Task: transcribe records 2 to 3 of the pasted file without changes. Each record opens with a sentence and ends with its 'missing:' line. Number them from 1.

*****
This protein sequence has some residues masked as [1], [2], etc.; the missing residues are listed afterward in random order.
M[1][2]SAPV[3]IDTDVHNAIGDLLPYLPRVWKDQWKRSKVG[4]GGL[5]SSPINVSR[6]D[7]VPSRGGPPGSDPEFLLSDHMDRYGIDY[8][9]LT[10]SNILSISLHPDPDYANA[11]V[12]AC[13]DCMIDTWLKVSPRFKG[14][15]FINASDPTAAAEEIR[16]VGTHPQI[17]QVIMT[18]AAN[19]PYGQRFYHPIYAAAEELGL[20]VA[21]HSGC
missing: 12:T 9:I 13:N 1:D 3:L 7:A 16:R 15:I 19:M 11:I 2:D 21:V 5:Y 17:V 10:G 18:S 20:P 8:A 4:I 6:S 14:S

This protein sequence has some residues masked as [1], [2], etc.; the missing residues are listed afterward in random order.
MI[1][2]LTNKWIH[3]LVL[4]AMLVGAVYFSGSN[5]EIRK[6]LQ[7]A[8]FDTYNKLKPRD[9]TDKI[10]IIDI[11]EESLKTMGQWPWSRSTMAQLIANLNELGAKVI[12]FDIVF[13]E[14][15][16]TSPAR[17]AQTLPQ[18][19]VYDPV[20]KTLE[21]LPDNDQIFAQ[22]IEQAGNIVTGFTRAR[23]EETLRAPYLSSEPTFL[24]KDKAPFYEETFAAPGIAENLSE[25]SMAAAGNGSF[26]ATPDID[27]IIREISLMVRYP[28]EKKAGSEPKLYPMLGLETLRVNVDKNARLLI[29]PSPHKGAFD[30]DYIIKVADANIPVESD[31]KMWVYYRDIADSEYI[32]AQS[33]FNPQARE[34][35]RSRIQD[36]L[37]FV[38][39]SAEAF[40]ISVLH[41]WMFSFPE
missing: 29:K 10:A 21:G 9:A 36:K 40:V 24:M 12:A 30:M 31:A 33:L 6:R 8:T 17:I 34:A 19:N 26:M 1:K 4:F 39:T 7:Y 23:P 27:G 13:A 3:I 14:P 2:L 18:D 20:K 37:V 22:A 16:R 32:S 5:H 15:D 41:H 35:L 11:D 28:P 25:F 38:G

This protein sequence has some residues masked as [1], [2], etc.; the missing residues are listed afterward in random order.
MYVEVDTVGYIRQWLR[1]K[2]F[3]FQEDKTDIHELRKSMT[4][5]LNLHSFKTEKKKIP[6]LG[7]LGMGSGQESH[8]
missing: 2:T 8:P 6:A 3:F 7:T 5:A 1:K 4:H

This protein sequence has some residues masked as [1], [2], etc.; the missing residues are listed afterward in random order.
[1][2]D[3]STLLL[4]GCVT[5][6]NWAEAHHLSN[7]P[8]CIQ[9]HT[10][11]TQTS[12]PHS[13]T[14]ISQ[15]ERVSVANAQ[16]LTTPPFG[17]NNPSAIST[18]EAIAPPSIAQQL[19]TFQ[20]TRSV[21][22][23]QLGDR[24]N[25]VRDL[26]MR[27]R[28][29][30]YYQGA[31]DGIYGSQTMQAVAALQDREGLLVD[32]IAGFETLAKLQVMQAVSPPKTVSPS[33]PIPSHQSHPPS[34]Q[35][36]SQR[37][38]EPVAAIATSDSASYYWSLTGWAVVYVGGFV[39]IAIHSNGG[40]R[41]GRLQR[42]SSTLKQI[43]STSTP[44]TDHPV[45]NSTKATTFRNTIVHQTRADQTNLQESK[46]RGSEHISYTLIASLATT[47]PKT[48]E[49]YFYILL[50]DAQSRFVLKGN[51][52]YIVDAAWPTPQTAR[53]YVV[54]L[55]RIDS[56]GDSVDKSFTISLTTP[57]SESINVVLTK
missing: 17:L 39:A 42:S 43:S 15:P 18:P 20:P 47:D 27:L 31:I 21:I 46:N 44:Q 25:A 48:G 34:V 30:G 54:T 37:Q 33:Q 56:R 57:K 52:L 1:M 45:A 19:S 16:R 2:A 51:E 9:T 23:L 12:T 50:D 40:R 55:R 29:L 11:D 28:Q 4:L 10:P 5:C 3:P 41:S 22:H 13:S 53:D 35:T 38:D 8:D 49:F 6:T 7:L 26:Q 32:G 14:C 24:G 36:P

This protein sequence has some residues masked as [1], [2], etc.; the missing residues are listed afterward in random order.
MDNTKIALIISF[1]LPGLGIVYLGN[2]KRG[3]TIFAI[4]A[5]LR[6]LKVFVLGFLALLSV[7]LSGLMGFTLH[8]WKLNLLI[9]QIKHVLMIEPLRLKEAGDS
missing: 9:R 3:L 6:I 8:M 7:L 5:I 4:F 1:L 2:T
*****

This protein sequence has some residues masked as [1], [2], etc.; the missing residues are listed afterward in random order.
MI[1][2]LTNKWIH[3]LVL[4]AMLVGAVYFSGSN[5]EIRK[6]LQ[7]A[8]FDTYNKLKPRD[9]TDKI[10]IIDI[11]EESLKTMGQWPWSRSTMAQLIANLNELGAKVI[12]FDIVF[13]E[14][15][16]TSPAR[17]AQTLPQ[18][19]VYDPV[20]KTLE[21]LPDNDQIFAQ[22]IEQAGNIVTGFTRAR[23]EETLRAPYLSSEPTFL[24]KDKAPFYEETFAAPGIAENLSE[25]SMAAAGNGSF[26]ATPDID[27]IIREISLMVRYP[28]EKKAGSEPKLYPMLGLETLRVNVDKNARLLI[29]PSPHKGAFD[30]DYIIKVADANIPVESD[31]KMWVYYRDIADSEYI[32]AQS[33]FNPQARE[34][35]RSRIQD[36]L[37]FV[38][39]SAEAF[40]ISVLH[41]WMFSFPE
missing: 29:K 10:A 21:G 9:A 36:K 40:V 24:M 12:A 30:M 31:A 33:L 6:R 8:T 17:I 34:A 19:N 26:M 1:K 4:F 39:T 7:Y 23:P 27:G 13:A 3:I 14:P 2:L 18:D 20:K 37:V 22:A 16:R 32:S 5:H 15:D 41:H 35:L 11:D 28:P 25:F 38:G

This protein sequence has some residues masked as [1], [2], etc.; the missing residues are listed afterward in random order.
MYVEVDTVGYIRQWLR[1]K[2]F[3]FQEDKTDIHELRKSMT[4][5]LNLHSFKTEKKKIP[6]LG[7]LGMGSGQESH[8]
missing: 2:T 8:P 6:A 3:F 7:T 5:A 1:K 4:H